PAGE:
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We found 4 providers matching arthroscopic surgery and who accept Coventry near Columbia, MO.

Showing 1-4 of 4
Dr. David Eugene Hockman, MD
Specializes in Adult Orthopedic Reconstructive Surgery
1 S Keene Street
Columbia, MO
 

Dr. David Hockman is a physician who specializes in adult orthopedic reconstructive surgery. He has a special interest in knee problems, arthroscopic surgery, and replacement arthroplasty (joint replacement). Dr. Hockman accepts Land of Lincoln, Anthem, and Blue Cross/Blue Shield, in addition to other insurance carriers. He attended medical school at the University of Missouri-Columbia School of Medicine. His medical residency was performed at a hospital affiliated with the University of Kansas. He is professionally affiliated with BJC HealthCare. Dr. Hockman is open to new patients.

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Relevant Interests: , arthroscopic surgery

All Interests: Hip Problems, Knee Problems, Arthroscopic Surgery, Arthritis, Total Joint Replacement, Replacement ... (Read more)

Dr. Mark Alan Adams, MD
Specializes in Orthopedics/Orthopedic Surgery, Sports Medicine
1 S Keene Street
Columbia, MO
 

Dr. Mark Adams is a medical specialist in orthopedics/orthopedic surgery and sports medicine. He graduated from the University of Missouri-Columbia School of Medicine. His training includes a residency program at Johns Hopkins Bayview Medical Center. Dr. Adams's areas of clinical interest consist of knee problems, arthroscopic surgery, and sports health. Patients gave Dr. Adams an average rating of 5.0 stars out of 5. He honors Anthem, Blue Cross/Blue Shield, and Coventry, as well as other insurance carriers. He is affiliated with BJC HealthCare. He is accepting new patients.

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Relevant Interests: , arthroscopic surgery

All Interests: Sports Health, Shoulder Problems, Knee Problems, Arthroscopic Surgery

2013 Procedure Details

  • Medicare Volume: 13
  • Uninsured Cost: $1,975
  • Medicare Cost: $513
Dr. Peter K Buchert, MD
Specializes in Adult Orthopedic Reconstructive Surgery
1 S Keene Street
Columbia, MO
 

Dr. Peter Buchert works as an orthopedic reconstructive surgeon. Clinical interests for Dr. Buchert include knee problems, arthroscopic surgery, and arthritis. Dr. Buchert is professionally affiliated with BJC HealthCare. He accepts Land of Lincoln, Anthem, Blue Cross/Blue Shield, and more. Dr. Buchert has an open panel. He attended the University of Missouri-Columbia School of Medicine and then went on to complete his residency at the University of Missouri Health System.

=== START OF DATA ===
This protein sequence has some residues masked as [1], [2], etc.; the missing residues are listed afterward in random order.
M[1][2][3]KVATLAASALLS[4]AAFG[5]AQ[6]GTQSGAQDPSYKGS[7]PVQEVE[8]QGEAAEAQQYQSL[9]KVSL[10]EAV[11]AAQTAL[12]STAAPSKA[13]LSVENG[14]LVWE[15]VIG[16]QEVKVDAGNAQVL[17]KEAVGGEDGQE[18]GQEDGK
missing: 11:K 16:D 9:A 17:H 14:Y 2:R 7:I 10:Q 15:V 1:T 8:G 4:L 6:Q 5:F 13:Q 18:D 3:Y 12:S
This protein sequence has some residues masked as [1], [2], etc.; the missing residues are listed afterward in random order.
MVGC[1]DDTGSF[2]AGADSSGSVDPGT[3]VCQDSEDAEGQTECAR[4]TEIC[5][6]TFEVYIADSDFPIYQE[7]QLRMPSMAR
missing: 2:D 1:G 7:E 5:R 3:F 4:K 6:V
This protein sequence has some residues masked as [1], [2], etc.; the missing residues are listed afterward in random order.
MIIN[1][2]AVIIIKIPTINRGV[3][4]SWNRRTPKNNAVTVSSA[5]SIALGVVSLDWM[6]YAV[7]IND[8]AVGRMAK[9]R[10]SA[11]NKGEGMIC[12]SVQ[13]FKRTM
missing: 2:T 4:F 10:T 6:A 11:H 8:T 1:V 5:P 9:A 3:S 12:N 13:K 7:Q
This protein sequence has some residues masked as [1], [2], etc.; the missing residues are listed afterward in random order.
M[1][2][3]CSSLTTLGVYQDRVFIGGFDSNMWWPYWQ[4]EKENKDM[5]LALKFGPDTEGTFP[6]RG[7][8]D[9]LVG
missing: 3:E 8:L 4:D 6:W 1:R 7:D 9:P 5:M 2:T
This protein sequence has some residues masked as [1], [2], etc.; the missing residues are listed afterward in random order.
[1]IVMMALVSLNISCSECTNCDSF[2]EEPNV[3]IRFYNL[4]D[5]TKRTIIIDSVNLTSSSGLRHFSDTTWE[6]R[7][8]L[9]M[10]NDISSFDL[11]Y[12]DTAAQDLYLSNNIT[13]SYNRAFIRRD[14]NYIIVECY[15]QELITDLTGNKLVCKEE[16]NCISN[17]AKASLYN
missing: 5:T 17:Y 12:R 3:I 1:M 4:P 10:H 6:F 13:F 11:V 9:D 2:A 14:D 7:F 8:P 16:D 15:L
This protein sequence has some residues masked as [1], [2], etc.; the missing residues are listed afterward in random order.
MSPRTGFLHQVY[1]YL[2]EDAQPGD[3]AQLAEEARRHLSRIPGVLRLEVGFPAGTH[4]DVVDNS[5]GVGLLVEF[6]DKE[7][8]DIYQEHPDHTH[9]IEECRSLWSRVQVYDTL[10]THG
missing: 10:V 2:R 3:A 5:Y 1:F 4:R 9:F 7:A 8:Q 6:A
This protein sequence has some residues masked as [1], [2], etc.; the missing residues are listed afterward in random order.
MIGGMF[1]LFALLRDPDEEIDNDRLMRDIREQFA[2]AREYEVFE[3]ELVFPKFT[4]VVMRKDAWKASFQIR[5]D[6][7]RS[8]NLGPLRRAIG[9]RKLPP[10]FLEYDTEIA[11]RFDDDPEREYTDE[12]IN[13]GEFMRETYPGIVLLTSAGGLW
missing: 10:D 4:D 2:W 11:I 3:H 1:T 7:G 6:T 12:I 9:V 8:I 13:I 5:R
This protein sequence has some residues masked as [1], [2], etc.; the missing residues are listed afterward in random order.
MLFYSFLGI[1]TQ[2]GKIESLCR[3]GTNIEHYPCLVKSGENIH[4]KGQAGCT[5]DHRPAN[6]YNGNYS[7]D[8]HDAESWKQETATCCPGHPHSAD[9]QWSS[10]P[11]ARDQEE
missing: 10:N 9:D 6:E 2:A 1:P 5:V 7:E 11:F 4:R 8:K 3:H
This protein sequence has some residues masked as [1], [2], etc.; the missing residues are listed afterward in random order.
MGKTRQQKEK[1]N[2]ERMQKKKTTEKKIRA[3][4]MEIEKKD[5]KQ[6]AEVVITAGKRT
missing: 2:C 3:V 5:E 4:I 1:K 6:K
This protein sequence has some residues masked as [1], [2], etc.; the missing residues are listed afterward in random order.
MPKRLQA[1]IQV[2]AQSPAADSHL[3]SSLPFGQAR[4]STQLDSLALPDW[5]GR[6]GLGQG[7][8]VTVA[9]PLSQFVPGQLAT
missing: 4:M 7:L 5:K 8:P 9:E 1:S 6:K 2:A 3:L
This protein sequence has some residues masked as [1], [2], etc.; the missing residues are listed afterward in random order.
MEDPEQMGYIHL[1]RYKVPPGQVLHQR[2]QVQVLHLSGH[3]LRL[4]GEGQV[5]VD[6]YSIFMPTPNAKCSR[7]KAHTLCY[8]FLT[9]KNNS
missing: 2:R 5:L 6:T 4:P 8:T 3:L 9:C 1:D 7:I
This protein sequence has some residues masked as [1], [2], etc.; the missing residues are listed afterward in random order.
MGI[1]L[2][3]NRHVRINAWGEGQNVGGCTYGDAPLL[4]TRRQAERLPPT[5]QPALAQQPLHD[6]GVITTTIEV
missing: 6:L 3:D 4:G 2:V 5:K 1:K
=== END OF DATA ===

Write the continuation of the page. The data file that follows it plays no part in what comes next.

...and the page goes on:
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Relevant Interests: , arthroscopic surgery

All Interests: Hip Problems, Knee Problems, Arthroscopic Surgery, Surgical Procedures, Arthritis, Total Joint ... (Read more)

2013 Procedure Details

  • Medicare Volume: 12
  • Uninsured Cost: $2,140
  • Medicare Cost: $534
Dr. Patrick A Smith, MD
Specializes in Orthopedics/Orthopedic Surgery, Sports Medicine
800 Hospital Drive
Columbia, MO
 

Dr. Patrick Smith works as an orthopedic surgeon and sports medicine specialist. Dr. Smith graduated from the University of Michigan Medical School and then he performed his residency at a hospital affiliated with the University of Michigan. Patient ratings for Dr. Smith average 5.0 stars out of 5. He honors Land of Lincoln, Anthem, and Blue Cross/Blue Shield, as well as other insurance carriers. He is professionally affiliated with BJC HealthCare.

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2013 Procedure Details

  • Medicare Volume: 74
  • Uninsured Cost: $1,689 - $2,937
  • Medicare Cost: $169 - $1,022

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What is Arthroscopic Surgery?

Arthroscopic surgery is a kind of minimally invasive joint surgery that can be used to both diagnose and treat problems within a joint. It is most commonly performed by orthopedic surgeons on six main joints: the knee, hip, shoulder, elbow, ankle, and wrist. Arthroscopy uses very small incisions, so recovery is generally quicker and the risk of infection is lower than with traditional joint surgery.

Arthroscopic surgery consists of two separate procedures. The first part, where the joint is examined and any problems are diagnosed, is called arthroscopy. If surgery is performed at the same time, it is called arthroscopic surgery. Because the two procedures take place together, sometimes these terms are used interchangeably.

During arthroscopic surgery, a small incision is made and a thin probe the width of a toothpick is inserted directly into the center of the affected joint. This probe contains a camera and fiber optic lights to illuminate the joint space. The surgeon can then look at the joint, make a diagnosis, and decide if the problem can be treated. If it can, two more small incisions will be made, and narrow tubes with tiny instruments at the tip will be inserted into the joint along with the camera. The surgeon uses the camera to guide the operation within the joint. Then all of the instruments and tubes are removed, the incisions are bandaged, and the patient can recover.

Arthroscopic surgery is not appropriate for every joint disorder, but it can be used to treat a number of them, including:
  • Inflammation of the joint, for example, synovitis or arthritis
  • Injuries, such as rotator cuff tears, ACL tears, or a torn meniscus in the knee
  • Bone spurs
  • Infections
  • Scar tissue within the joint

When more conservative treatment methods are not able to control pain in a joint any longer, arthroscopy is often the next step to examine and treat joint problems.